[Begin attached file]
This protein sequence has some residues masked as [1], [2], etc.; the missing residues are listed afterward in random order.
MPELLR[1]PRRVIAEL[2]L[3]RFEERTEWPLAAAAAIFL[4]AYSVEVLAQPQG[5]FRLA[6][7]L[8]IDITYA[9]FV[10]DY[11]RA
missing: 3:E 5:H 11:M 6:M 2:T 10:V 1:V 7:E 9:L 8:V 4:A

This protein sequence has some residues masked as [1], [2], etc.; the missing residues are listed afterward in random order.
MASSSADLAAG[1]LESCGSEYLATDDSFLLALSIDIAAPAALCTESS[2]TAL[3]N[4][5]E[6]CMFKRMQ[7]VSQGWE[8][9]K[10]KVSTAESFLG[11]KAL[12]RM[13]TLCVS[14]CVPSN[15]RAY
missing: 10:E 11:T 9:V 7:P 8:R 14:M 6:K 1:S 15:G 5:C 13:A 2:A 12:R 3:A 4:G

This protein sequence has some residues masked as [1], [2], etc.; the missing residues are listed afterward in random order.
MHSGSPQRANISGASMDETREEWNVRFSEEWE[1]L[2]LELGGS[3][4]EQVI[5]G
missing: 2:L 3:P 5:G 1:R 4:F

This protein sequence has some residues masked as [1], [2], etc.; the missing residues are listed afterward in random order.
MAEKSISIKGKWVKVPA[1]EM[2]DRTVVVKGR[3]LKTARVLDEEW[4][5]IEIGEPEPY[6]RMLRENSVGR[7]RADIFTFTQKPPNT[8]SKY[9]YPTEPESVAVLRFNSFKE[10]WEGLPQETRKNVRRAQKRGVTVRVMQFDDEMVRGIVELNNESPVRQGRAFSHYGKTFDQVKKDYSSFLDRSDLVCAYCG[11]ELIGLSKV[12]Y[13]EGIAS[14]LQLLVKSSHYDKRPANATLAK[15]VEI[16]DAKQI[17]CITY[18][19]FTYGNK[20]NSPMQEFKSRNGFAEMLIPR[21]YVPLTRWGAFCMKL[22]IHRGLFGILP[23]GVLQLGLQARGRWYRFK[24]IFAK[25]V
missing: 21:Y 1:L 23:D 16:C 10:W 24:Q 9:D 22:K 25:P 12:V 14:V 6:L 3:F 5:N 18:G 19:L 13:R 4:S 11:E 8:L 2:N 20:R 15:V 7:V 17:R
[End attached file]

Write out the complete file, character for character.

This protein sequence has some residues masked as [1], [2], etc.; the missing residues are listed afterward in random order.
MPELLR[1]PRRVIAEL[2]L[3]RFEERTEWPLAAAAAIFL[4]AYSVEVLAQPQG[5]FRLA[6][7]L[8]IDITYA[9]FV[10]DY[11]RA
missing: 3:E 5:H 11:M 6:M 2:T 10:V 1:V 7:E 9:L 8:V 4:A

This protein sequence has some residues masked as [1], [2], etc.; the missing residues are listed afterward in random order.
MASSSADLAAG[1]LESCGSEYLATDDSFLLALSIDIAAPAALCTESS[2]TAL[3]N[4][5]E[6]CMFKRMQ[7]VSQGWE[8][9]K[10]KVSTAESFLG[11]KAL[12]RM[13]TLCVS[14]CVPSN[15]RAY
missing: 10:E 11:T 9:V 7:P 8:R 14:M 6:K 1:S 15:G 5:C 13:A 2:A 12:R 3:A 4:G

This protein sequence has some residues masked as [1], [2], etc.; the missing residues are listed afterward in random order.
MHSGSPQRANISGASMDETREEWNVRFSEEWE[1]L[2]LELGGS[3][4]EQVI[5]G
missing: 2:L 3:P 5:G 1:R 4:F

This protein sequence has some residues masked as [1], [2], etc.; the missing residues are listed afterward in random order.
MAEKSISIKGKWVKVPA[1]EM[2]DRTVVVKGR[3]LKTARVLDEEW[4][5]IEIGEPEPY[6]RMLRENSVGR[7]RADIFTFTQKPPNT[8]SKY[9]YPTEPESVAVLRFNSFKE[10]WEGLPQETRKNVRRAQKRGVTVRVMQFDDEMVRGIVELNNESPVRQGRAFSHYGKTFDQVKKDYSSFLDRSDLVCAYCG[11]ELIGLSKV[12]Y[13]EGIAS[14]LQLLVKSSHYDKRPANATLAK[15]VEI[16]DAKQI[17]CITY[18][19]FTYGNK[20]NSPMQEFKSRNGFAEMLIPR[21]YVPLTRWGAFCMKL[22]IHRGLFGILP[23]GVLQLGLQARGRWYRFK[24]IFAK[25]V
missing: 21:Y 1:L 23:D 16:C 10:W 24:Q 9:D 22:K 25:P 12:V 14:V 6:L 3:F 5:N 18:G 19:L 13:R 4:S 11:E 8:L 2:N 20:R 15:V 7:V 17:R